A picture is worth a thousand words

Recovery Warriors - A Picture is worth a thousand words

Ever since I can remember I’ve hated every picture of myself. It is in my nature, and in the nature of others with an eating disorder to be controlling. This transcends to my relationship with photos.

I’ve probably only changed my Facebook profile twice since I got it at twelve(I am now almost 19 years old). I would constantly “borrow” cell phones and cameras that had unflattering photos of me, and delete them. And when I got my graduation photos from high school, I made sure I shredded the photos into a million pieces. Trying and trying again to erase the image from my mind.

The messages I got from the picture

I feared the photos, just like I fear the number on the scale. The pictures were physical evidence that validated all the feelings of hatred I had for myself. It was as if my eating disorder was telling me, “Ha! I told you. Just look at you-fat, ugly, repulsive. This is how people see you. Do you really want to be seen this way? Because the whole WORLD sees you this way now.”

Recently, I had an experience where videos and photos of me were all over social media for a publicized event at my university. I felt absolutely terrified and angry because I could do nothing about it. In that moment, I didn’t have the power to delete the photo, shred it up, or even erase it from my memory. I felt powerless, and helpless, and I felt like the world would forever be exposed to something I hated, my body.

What if…

What would happen if I didn’t delete all those pictures? What if I kept all those precious memories of vacations to Europe, my sister’s sweet sixteen, my high school graduation? What if I left them, and decided not to care? When I look back at photos 5, 10, 15, years from now, am I going to see all those hateful words written across each glossy photo or Facebook post? No, I won’t.

As painful as it is going through and eating disorder, sitting through feelings and emotions, the disorder is temporary. And so is the way you view yourself.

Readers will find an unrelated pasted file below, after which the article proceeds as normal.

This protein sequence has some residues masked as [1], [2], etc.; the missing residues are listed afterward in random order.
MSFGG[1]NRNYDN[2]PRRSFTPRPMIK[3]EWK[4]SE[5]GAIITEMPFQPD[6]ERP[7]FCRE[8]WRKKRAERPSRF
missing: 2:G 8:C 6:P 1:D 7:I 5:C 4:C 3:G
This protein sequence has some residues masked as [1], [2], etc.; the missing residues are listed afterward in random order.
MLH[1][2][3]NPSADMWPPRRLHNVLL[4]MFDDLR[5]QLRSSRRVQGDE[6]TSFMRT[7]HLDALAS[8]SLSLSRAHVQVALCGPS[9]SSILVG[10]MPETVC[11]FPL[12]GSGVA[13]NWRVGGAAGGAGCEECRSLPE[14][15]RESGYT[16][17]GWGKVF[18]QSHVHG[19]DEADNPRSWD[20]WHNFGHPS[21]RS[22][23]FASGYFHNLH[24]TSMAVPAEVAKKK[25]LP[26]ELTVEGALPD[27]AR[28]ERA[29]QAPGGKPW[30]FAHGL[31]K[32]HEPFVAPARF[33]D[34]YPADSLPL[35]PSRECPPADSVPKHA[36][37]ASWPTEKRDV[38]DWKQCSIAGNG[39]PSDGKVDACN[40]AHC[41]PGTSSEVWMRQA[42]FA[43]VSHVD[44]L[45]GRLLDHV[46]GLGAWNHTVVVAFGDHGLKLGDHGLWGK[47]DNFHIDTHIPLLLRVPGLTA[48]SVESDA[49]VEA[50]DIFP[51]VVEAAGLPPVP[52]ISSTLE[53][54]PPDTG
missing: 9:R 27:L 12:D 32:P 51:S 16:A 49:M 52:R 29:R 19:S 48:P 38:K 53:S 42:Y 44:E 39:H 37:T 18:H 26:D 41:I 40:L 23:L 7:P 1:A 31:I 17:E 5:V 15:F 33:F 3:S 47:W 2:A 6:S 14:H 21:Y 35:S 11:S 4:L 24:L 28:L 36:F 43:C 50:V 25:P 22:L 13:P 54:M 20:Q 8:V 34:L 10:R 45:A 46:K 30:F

With recovery comes real acceptance, and this applies to the way I view my body whether or not it is documented.

Despite the fact that I may feel a certain way about myself when looking at a picture- I will not feel that way forever. When I look back at photos I will do so with the understanding that the young woman in that picture is struggling, and she needed love and acceptance from herself. I will look back at pictures and think, “If that girl in the photo saw how well she is doing now, she would be smiling a genuine smile, and I’m sorry that I couldn’t realize my strength, power, and beauty then.”

Looking back on a picture

I want to have pictures I can look back on.

I don’t want to erase the special memories for a temporary, split second feeling I have about myself.

And I don’t want to erase myself from pictures because I don’t want to erase myself from the world. I want people to know, and most importantly, I know that I am here, in recovery, and worthy of existence and so are you.

Do you have a hard time seeing photos of yourself? 

Image Source: Pinterest
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1 Comment

  1. Firstly there are different angles, secondly it all depends on perception (in this case of yourself). This is where the problem lies. Old photos are nothing but your history. And you can dispose of it as you wish. You can work on your mistakes, you can feed on emotions, nostalgia or get new ideas…. In any case – discovering and accepting the problem is already half of the work, which I hope you will not give up and will succeed in it) Good luck to you!

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